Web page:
Sunday, October 21, 2007

Square Neighbor Building Hits Milestone

Federal building turns 75
Once Post Office, Courthouse is of historic design
The E. Ross Adair Federal Building and United States Courthouse is celebrating its 75th year serving our nation, state and community of Fort Wayne. Today it stands as a less remembered symbol of public faith and fortitude turning back the tide of difficult times in which it was envisioned and built. It is a statement in stone also to the durability of our federal democracy and the rule of law.
Ground was broken for the Fort Wayne Post Office and Federal Building on Sept. 8, 1931. It would replace Fort Wayne’s first post office-federal building constructed in 1889 at Clinton and Berry streets. Just over a year after the groundbreaking, the new building opened with great fanfare on Oct. 29, 1932.
Our Adair federal building-courthouse is an architectural monument. Listed on the National Register of Historic Places, it is a notable and superb achievement of the Public Buildings Act of 1926, which allocated more than $165 million for federal building projects. The Treasury Department’s architect’s office promoted the “starved” or “stripped” classical style – a simplification of more elaborate, ornate or extravagant styles associated with classical architecture. This soon became the “federal style.”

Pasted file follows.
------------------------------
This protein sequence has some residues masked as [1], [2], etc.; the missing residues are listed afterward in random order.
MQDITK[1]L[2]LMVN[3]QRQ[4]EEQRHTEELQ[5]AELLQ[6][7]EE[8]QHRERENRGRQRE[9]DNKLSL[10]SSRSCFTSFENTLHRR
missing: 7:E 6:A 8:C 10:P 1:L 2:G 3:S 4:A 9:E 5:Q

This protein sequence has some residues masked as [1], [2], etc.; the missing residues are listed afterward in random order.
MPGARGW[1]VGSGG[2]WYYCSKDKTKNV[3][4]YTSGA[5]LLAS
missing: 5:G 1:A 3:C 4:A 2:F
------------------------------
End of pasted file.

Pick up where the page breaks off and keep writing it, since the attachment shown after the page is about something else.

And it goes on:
Stop one day and take a look. You will see both a superb example of the federal style and an exquisite example of American expression. It should be visited and experienced by all to celebrate our history and our respect for dignity, order and beauty.

Federal building marks 75th birthday
Judge William Lee has written a book about its history
When the federal courthouse and then-post office opened in 1932 on South Harrison Street, the Great Depression was in full swing. Times were tough. Not like when the dramatically ornate Allen County Courthouse was built in the 1890s.

“This building was designed to be a relatively modest statement,” said U.S. District Judge William C. Lee of the E. Ross Adair Federal Building, which is celebrating its 75th birthday this year. Lee has worked in the building for some 30 years — 26 on the bench — and has produced a book documenting the history of the building. On Friday, the public will have a chance to see, and photograph, this piece of Fort Wayne architectural history.
a $7 million renovation project modernized the building while preserving much of the building's original style. The exterior stone and metal work was restored, as was the downstairs hallway, once belonging to the post office. A new courtroom and offices were added, as well. Once concession was made, Lee said, to accommodate central air-conditioning duct work — lowering the second- and third-floor ceilings.